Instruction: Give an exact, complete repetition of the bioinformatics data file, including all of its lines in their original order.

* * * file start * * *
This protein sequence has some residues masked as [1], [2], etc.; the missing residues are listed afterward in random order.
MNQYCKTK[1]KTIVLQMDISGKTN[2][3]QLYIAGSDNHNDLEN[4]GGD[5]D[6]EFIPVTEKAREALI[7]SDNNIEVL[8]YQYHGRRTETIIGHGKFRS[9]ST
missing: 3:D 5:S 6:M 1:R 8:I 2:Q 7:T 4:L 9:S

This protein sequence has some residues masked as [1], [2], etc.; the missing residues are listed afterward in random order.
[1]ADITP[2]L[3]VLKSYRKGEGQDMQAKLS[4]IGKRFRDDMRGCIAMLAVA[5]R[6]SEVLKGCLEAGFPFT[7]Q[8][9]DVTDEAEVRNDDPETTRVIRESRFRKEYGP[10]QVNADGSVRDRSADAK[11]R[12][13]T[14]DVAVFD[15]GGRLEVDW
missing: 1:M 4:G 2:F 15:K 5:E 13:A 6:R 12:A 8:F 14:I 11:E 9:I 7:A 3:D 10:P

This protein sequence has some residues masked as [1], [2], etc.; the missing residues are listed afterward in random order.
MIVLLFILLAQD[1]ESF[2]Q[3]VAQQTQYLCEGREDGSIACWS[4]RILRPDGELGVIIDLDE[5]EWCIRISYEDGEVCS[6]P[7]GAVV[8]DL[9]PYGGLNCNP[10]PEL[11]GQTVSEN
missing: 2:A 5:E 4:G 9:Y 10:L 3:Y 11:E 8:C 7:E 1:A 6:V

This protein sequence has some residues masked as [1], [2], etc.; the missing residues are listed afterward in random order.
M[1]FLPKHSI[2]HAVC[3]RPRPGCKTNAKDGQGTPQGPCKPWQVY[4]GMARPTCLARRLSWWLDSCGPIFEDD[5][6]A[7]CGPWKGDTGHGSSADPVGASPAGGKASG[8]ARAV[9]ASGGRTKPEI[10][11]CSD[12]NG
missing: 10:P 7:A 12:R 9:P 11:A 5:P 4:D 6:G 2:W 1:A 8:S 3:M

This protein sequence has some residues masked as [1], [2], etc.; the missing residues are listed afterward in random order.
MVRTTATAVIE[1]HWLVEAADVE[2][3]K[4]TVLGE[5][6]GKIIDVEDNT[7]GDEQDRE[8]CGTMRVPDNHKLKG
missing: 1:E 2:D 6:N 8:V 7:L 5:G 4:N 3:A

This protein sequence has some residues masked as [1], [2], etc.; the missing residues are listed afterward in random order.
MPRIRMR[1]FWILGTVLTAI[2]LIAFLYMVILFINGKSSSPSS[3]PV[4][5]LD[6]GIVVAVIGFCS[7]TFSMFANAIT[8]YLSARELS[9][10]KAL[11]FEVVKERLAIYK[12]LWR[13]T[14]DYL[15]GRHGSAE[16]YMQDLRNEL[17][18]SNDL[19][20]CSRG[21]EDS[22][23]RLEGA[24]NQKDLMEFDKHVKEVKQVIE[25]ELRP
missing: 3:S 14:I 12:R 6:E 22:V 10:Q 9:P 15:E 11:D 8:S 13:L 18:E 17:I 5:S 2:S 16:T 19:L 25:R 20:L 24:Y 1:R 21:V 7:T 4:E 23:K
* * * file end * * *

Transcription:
This protein sequence has some residues masked as [1], [2], etc.; the missing residues are listed afterward in random order.
MNQYCKTK[1]KTIVLQMDISGKTN[2][3]QLYIAGSDNHNDLEN[4]GGD[5]D[6]EFIPVTEKAREALI[7]SDNNIEVL[8]YQYHGRRTETIIGHGKFRS[9]ST
missing: 3:D 5:S 6:M 1:R 8:I 2:Q 7:T 4:L 9:S

This protein sequence has some residues masked as [1], [2], etc.; the missing residues are listed afterward in random order.
[1]ADITP[2]L[3]VLKSYRKGEGQDMQAKLS[4]IGKRFRDDMRGCIAMLAVA[5]R[6]SEVLKGCLEAGFPFT[7]Q[8][9]DVTDEAEVRNDDPETTRVIRESRFRKEYGP[10]QVNADGSVRDRSADAK[11]R[12][13]T[14]DVAVFD[15]GGRLEVDW
missing: 1:M 4:G 2:F 15:K 5:E 13:A 6:R 12:A 8:F 14:I 11:E 9:I 7:A 3:D 10:P

This protein sequence has some residues masked as [1], [2], etc.; the missing residues are listed afterward in random order.
MIVLLFILLAQD[1]ESF[2]Q[3]VAQQTQYLCEGREDGSIACWS[4]RILRPDGELGVIIDLDE[5]EWCIRISYEDGEVCS[6]P[7]GAVV[8]DL[9]PYGGLNCNP[10]PEL[11]GQTVSEN
missing: 2:A 5:E 4:G 9:Y 10:L 3:Y 11:E 8:C 7:E 1:A 6:V

This protein sequence has some residues masked as [1], [2], etc.; the missing residues are listed afterward in random order.
M[1]FLPKHSI[2]HAVC[3]RPRPGCKTNAKDGQGTPQGPCKPWQVY[4]GMARPTCLARRLSWWLDSCGPIFEDD[5][6]A[7]CGPWKGDTGHGSSADPVGASPAGGKASG[8]ARAV[9]ASGGRTKPEI[10][11]CSD[12]NG
missing: 10:P 7:A 12:R 9:P 11:A 5:P 4:D 6:G 2:W 1:A 8:S 3:M

This protein sequence has some residues masked as [1], [2], etc.; the missing residues are listed afterward in random order.
MVRTTATAVIE[1]HWLVEAADVE[2][3]K[4]TVLGE[5][6]GKIIDVEDNT[7]GDEQDRE[8]CGTMRVPDNHKLKG
missing: 1:E 2:D 6:N 8:V 7:L 5:G 4:N 3:A

This protein sequence has some residues masked as [1], [2], etc.; the missing residues are listed afterward in random order.
MPRIRMR[1]FWILGTVLTAI[2]LIAFLYMVILFINGKSSSPSS[3]PV[4][5]LD[6]GIVVAVIGFCS[7]TFSMFANAIT[8]YLSARELS[9][10]KAL[11]FEVVKERLAIYK[12]LWR[13]T[14]DYL[15]GRHGSAE[16]YMQDLRNEL[17][18]SNDL[19][20]CSRG[21]EDS[22][23]RLEGA[24]NQKDLMEFDKHVKEVKQVIE[25]ELRP
missing: 3:S 14:I 12:R 6:E 22:V 10:Q 9:P 15:E 11:D 8:S 13:L 18:E 17:I 5:S 2:S 16:T 19:L 25:R 20:L 24:Y 1:R 21:V 7:T 4:E 23:K